Thought I had already covered this, but a search of my blog seems to say I haven't! May be I just photocopied parts of it. But anyway:
Historically, Bradford was a rural township that lay beyond the eastern fringe of Manchester. Settlement probably comprised little more than a few cottages scattered around Bradford Old Hall, a moated manor house that was built in the mid 14th century century. This rich natural resource was the principal reason for the 19th century transformation of Brradford into a key industrial area, known locally as the 'engine room' for Manchester. This booklet rediscovers the history of Braford, and summarises the findings from archaeological excavations of two important industrial sites: Bradford Colliery; and the famours ironworks of Richard Johnson & Nephew.
Of chief interest for brick fans is the information about the Bradford Colliery Brickworks, and here's a sample:
This is number 4 in the Greater Manchester's Past Revealed series.
The booklet costs £5.00 and the ISBN is 9781907686047. A search on the
Web brought up no details as to how to get hold of the publication, but
it was published by Oxford Archaeology North.
Saturday, January 18, 2014
Friday, January 10, 2014
Medieval tile making workshop: Sunday 11 May 2014
A practical day with the opportunity to design your own tiles, or use pre-made patterns, with information on historical aspects of the craft. Each participant can choose four tiles to be fired and sent to them after the course.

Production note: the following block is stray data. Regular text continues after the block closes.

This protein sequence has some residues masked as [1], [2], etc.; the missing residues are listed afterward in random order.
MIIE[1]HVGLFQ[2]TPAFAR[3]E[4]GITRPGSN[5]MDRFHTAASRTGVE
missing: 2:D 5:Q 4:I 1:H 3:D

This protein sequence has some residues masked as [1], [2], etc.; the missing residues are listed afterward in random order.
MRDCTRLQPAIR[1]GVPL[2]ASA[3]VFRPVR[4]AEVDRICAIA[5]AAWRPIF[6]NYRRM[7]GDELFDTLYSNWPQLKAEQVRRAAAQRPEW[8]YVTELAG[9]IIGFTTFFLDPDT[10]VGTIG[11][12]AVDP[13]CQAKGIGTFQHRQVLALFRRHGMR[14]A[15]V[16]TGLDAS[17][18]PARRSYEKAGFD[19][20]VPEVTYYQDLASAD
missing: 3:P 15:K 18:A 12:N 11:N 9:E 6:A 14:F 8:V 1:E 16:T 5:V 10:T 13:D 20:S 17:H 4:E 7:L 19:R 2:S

The tutor is Karen Slade who has been demonstrating tile making since 1996 and enjoys learning something new about it every year. In her role as Kate Tiler, she demonstrates medieval tile making all around the country, using replica tools and equipment and traditional methods. She is interested in the interpretation and exploration of the hidden meanings of medieval tile designs and images, an understanding of which helps to place them in a historical context.
Fee: £110 per person, to include tuition, tea and coffee. The museum café will be open or you can bring your own packed lunch.Booking: Click for the booking form
Wednesday, January 08, 2014
An interesting post from another blog .... Castles and Coprolites: Micrograph of the Month: Medieval floors: This is the second floor themed micrograph post, you can see examples of Neolithic floors in a post from last year here.